Since the election of Donald Trump, America has seen a resurgence in public activism in

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Left to right: Rudra Kapila, Sunya Folayan, Karen Zgoda, Kristin Battista-Frazee at the Women’s March in DC, January 2017. See more #MacroSW at the March here.

the form of mass protests and actions. Social workers of course have taken part in many of these actions as individuals or small groups, but our profession’s collective presence has been limited. The current administration has taken many actions that are explicitly contrary to social work values. With calls from the NASW and other social work institutions to organize, oppose, resist, and educate in response to an anti-social work agenda, it is time for social workers to consider how we can take bolder action to resist unjust policies.

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This discussion continues the #MacroSW organizing chat series. The first chat focused on understanding power as organized people and organized money. The second chat discussed how we can effectively build relationships to develop grassroots power. How can we now take these concepts to develop public demonstrations of our power? And to what end? In the third chat of the series, we will answer the following questions:

Q1: Have you ever taken part in an action (rally, protest, disruption, etc)? What was it? Describe the experience. #MacroSW

Q2: Was the action effective? Why or why not? If so, what did it achieve? #MacroSW

Q3: Are there specific forms of protest or tactics you think social workers should be engaging in? #MacroSW

Q4: Do you have plans to participate in an upcoming action? What is it? If not, what would you like to see in your area? #MacroSW

About the Host

Justin Vest is the lead organizer for Montgomery County at Progressive Maryland where he leads issue-based advocacy campaigns and develops volunteer organizers to fight for social and economic justice. He earned his BSW from the University of Montevallo and MSW from the University of Alabama before relocating to the DC Metro area.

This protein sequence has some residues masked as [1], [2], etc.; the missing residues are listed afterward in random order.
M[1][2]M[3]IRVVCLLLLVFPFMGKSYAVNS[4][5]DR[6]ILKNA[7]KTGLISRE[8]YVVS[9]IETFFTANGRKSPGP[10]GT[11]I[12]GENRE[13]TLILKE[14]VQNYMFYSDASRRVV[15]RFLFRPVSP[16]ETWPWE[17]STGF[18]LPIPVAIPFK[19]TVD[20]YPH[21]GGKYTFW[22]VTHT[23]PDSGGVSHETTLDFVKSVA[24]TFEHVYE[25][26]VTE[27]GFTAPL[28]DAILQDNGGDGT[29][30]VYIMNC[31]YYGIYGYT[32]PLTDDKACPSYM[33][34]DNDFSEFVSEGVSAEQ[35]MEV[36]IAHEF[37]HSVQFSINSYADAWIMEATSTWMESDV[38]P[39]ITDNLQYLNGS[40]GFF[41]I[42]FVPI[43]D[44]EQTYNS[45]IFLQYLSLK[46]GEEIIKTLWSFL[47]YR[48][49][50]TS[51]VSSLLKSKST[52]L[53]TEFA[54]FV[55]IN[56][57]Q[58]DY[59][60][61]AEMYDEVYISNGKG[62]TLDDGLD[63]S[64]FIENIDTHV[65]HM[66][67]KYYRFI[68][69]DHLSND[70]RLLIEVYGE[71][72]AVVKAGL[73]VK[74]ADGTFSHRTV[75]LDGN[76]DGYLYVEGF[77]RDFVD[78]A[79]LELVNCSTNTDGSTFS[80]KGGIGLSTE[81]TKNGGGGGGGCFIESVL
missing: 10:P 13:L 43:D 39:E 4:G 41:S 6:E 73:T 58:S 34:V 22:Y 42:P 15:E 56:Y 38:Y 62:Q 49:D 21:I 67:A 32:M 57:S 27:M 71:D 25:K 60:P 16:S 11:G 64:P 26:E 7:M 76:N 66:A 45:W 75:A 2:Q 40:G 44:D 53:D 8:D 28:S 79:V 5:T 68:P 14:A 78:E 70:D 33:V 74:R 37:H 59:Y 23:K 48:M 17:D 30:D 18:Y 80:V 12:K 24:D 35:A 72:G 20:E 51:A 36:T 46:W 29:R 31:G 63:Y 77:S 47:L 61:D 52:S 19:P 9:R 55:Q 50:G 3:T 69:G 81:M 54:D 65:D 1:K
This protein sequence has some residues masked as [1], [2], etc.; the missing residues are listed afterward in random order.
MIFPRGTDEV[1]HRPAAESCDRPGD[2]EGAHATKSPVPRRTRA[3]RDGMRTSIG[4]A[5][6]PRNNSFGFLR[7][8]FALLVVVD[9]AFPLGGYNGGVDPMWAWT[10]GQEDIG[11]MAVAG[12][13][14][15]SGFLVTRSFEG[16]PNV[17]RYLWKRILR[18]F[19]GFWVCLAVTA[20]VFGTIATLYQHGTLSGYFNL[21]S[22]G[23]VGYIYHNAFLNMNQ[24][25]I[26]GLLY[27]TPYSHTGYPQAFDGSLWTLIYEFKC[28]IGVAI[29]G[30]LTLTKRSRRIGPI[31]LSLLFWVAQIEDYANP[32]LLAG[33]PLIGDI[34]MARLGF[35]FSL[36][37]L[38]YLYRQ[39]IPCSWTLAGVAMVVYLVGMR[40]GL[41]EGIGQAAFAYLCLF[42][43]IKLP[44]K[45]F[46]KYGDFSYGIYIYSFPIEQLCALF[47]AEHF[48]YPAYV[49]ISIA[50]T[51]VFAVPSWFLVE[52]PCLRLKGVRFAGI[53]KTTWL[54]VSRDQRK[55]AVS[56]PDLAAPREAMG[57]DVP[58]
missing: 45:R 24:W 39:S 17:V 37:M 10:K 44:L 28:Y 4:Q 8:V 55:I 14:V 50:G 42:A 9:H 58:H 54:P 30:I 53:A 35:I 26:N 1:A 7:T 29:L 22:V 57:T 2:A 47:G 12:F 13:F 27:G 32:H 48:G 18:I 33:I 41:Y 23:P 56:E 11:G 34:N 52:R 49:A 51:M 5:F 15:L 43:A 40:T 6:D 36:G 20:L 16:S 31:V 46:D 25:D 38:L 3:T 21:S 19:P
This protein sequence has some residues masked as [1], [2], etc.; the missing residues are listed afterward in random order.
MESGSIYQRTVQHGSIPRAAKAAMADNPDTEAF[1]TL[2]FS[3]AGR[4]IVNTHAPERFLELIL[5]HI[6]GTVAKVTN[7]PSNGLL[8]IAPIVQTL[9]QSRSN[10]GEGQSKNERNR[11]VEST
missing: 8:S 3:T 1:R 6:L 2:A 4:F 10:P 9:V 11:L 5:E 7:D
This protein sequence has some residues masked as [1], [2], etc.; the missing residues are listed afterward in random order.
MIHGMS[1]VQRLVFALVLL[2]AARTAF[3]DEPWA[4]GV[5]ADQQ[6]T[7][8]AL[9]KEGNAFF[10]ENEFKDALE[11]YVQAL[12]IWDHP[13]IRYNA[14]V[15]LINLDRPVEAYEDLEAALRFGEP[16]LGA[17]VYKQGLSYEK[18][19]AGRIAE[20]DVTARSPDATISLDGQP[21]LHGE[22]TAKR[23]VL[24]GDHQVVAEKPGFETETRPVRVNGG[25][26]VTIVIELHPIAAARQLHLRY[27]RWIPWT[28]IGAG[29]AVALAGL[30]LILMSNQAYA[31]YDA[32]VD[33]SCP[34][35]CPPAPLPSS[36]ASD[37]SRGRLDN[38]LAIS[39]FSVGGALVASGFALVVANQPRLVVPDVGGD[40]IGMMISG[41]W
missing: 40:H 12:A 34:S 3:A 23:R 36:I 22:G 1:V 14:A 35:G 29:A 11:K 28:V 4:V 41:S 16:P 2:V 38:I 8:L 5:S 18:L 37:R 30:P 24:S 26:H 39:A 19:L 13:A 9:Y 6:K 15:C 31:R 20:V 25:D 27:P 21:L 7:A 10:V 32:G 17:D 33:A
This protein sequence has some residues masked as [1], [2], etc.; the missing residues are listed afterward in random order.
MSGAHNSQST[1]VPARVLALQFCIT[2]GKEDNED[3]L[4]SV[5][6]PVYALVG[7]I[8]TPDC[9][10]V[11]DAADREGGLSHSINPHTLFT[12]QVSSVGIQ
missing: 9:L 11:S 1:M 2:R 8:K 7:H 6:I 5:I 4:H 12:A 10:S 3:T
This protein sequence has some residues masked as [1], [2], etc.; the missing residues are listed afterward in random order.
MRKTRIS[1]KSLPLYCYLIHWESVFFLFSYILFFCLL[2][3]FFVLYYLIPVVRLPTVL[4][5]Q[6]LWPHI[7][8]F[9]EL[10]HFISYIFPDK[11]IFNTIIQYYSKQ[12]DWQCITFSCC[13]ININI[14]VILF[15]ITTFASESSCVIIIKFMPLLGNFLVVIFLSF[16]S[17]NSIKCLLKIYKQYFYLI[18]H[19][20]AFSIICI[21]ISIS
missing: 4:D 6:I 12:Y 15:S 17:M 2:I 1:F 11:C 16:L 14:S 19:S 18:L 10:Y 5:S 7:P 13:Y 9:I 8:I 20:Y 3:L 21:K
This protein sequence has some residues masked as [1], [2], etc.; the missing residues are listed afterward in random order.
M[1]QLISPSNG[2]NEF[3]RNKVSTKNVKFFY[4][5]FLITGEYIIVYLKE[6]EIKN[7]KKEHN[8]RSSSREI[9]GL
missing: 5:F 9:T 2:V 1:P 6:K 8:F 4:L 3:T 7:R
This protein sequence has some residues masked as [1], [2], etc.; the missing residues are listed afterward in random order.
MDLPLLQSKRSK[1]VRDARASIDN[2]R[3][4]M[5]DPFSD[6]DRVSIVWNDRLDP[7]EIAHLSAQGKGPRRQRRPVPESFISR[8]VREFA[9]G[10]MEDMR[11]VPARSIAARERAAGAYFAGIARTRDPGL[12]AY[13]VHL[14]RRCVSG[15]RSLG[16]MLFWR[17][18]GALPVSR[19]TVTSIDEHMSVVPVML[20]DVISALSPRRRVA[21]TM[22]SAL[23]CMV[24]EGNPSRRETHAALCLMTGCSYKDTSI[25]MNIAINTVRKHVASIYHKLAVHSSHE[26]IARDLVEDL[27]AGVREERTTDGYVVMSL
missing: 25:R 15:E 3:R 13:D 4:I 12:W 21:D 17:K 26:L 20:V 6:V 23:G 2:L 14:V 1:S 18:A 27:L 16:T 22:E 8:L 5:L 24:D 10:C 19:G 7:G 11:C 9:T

#MacroSW Organizing Chat 2: Building Relationships 3/2 at 9pm ET

Update: Chat archive is now available!
otupa1qvrelmmztkthdvlii0dvaffyko_k_xpzzqpiharv9ejqnewo2regenyjwuov2nd5qtpxjzepntvl6jtit8xb-itxqrrlbwxnbmb85lzan3vktjajxxtjyhcsby9buch19As the new presidential administration comes into power, basic assumptions about the role of government in assisting the most marginalized have been thrown into question. Social workers should be deeply concerned about proposed changes to social service programs and the government agencies that administer them.


The National Association of Social Workers (NASW) has called on social workers to organize, oppose, resist, and educate in response to the anti-social work agenda that is being put forward by the new administration. But how do we actually proceed?

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In the first chat of this series, we discussed power–how it’s defined, who has it, and how we build it. To build the power we need for change requires organized people or organized money. In this week’s chat, we will discuss how to build the relationships needed to effectively organize. What starts as a small group of likeminded people can grow into a network of activists driving a movement.